For Indigenous people, cultural safety means medical safety

Photo credit: Spencer Colby | Article originally published in The Pigeon.

Joyce Echaquan was surrounded by all the familiar features of a healthcare environment. She lay in a motorized bed wearing a teal gown, the walls were a soft beige, and the beeps of medical machinery faintly filled the air.

The racist phrases said by staff in Echaquan’s hospital room were familiar too.

She would die in that room on Sept. 28, 2020, at 37 years old, and leave behind seven children.

The circumstances of her death at the Centre Hospitalier de Lanaudière in Joliette, Q.C. are still being investigated by the Quebec government. However, Echaquan put the hostility and contempt she experienced in the moments before her death on direct display through a Facebook Live video.

“She’s only good for sex,” a nurse said off-camera. “You made bad choices, my dear.”

This racism towards Echaquan echoes the experiences of many other Indigenous people treated in hospitals across Quebec.

Marjolaine Siouï, executive director for the First Nations of Quebec and Labrador Health and Social Services Commission, told The Pigeon in an interview that Echaquan wasn’t alone in her mistreatment by healthcare professionals.

“Joyce’s case is not an isolated case,” she explained. “Sometimes, it’s a lack of knowledge, understanding, or comprehension.”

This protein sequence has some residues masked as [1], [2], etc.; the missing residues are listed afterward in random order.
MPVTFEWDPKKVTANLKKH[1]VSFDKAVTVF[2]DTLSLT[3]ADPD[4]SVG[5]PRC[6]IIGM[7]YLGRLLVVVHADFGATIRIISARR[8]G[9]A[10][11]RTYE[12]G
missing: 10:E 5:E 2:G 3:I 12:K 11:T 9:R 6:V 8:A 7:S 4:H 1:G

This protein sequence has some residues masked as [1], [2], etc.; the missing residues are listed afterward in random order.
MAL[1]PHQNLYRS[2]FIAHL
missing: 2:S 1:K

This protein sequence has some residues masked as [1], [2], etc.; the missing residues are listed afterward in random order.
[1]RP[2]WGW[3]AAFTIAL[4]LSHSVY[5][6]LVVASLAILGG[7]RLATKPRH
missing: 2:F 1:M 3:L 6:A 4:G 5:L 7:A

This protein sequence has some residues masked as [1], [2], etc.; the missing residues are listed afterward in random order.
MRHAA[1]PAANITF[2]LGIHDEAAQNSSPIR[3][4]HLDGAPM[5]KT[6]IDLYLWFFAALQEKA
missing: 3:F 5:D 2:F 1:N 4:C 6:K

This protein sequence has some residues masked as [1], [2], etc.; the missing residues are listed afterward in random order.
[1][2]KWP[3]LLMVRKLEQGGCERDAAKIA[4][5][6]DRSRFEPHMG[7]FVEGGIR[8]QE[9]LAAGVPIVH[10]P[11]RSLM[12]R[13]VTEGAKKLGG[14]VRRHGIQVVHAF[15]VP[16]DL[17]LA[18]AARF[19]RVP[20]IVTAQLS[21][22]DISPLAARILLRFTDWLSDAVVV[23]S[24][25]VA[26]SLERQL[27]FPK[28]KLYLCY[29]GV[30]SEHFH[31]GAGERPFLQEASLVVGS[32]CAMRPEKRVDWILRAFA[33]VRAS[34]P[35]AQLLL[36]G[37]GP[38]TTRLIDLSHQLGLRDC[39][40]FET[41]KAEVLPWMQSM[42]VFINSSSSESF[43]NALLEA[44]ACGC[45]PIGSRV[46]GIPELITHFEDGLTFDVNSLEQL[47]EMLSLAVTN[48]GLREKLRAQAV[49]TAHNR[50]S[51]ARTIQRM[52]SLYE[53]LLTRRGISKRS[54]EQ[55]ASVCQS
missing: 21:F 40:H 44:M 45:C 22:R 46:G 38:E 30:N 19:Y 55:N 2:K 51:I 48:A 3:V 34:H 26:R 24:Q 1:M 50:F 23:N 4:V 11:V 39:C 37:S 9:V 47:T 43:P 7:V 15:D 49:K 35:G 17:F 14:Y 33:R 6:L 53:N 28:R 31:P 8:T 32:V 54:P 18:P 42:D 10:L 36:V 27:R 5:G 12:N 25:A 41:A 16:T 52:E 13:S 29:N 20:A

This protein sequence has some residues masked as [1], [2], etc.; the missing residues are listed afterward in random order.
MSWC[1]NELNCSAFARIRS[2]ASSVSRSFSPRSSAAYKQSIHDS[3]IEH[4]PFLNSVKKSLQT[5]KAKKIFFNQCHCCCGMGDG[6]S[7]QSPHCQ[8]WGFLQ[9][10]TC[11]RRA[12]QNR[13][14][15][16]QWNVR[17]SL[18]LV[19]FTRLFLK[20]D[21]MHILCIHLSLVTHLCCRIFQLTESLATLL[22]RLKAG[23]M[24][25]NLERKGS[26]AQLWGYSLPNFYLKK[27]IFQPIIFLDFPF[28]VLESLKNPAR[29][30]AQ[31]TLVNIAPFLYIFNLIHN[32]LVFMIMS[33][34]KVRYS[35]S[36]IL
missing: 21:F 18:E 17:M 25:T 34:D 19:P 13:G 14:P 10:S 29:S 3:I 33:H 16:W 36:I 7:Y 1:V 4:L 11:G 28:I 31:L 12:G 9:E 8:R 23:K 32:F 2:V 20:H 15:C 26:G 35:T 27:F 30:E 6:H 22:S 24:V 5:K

“In other ways, it’s about pure racism.”

Indeed, the cultural reckoning that swept across the country in 2020 quickly amplified Echaquan’s video, with some drawing parallels between her death and the death of George Floyd in the US this past May.

In early October, thousands marched through Montréal and held vigils in Ottawa demanding action against systemic racism in healthcare.

Siouï compares this recent public outcry to the Idle No More movement, which started in 2012 and campaigns to protect both First Nations territory and sovereignty.

“[Echaquan’s death] kind of re-enacted that movement in a different way,” she said. “We can no longer lose that momentum. We need to make sure that real changes in the system are going to be made.”

Quebec leaders have so far denied the existence of systemic racism in healthcare—a position they doubled down on while simultaneously rejecting a series of recommendations to improve health care in Echaquan’s name.

Despite this fact, they announced that they will provide $15 million over five years to train hospital staff in cultural sensitivity and hire workers who can help Indigenous patients navigate the Quebec health system.

Is this enough?

Read the full article at The Pidgeon

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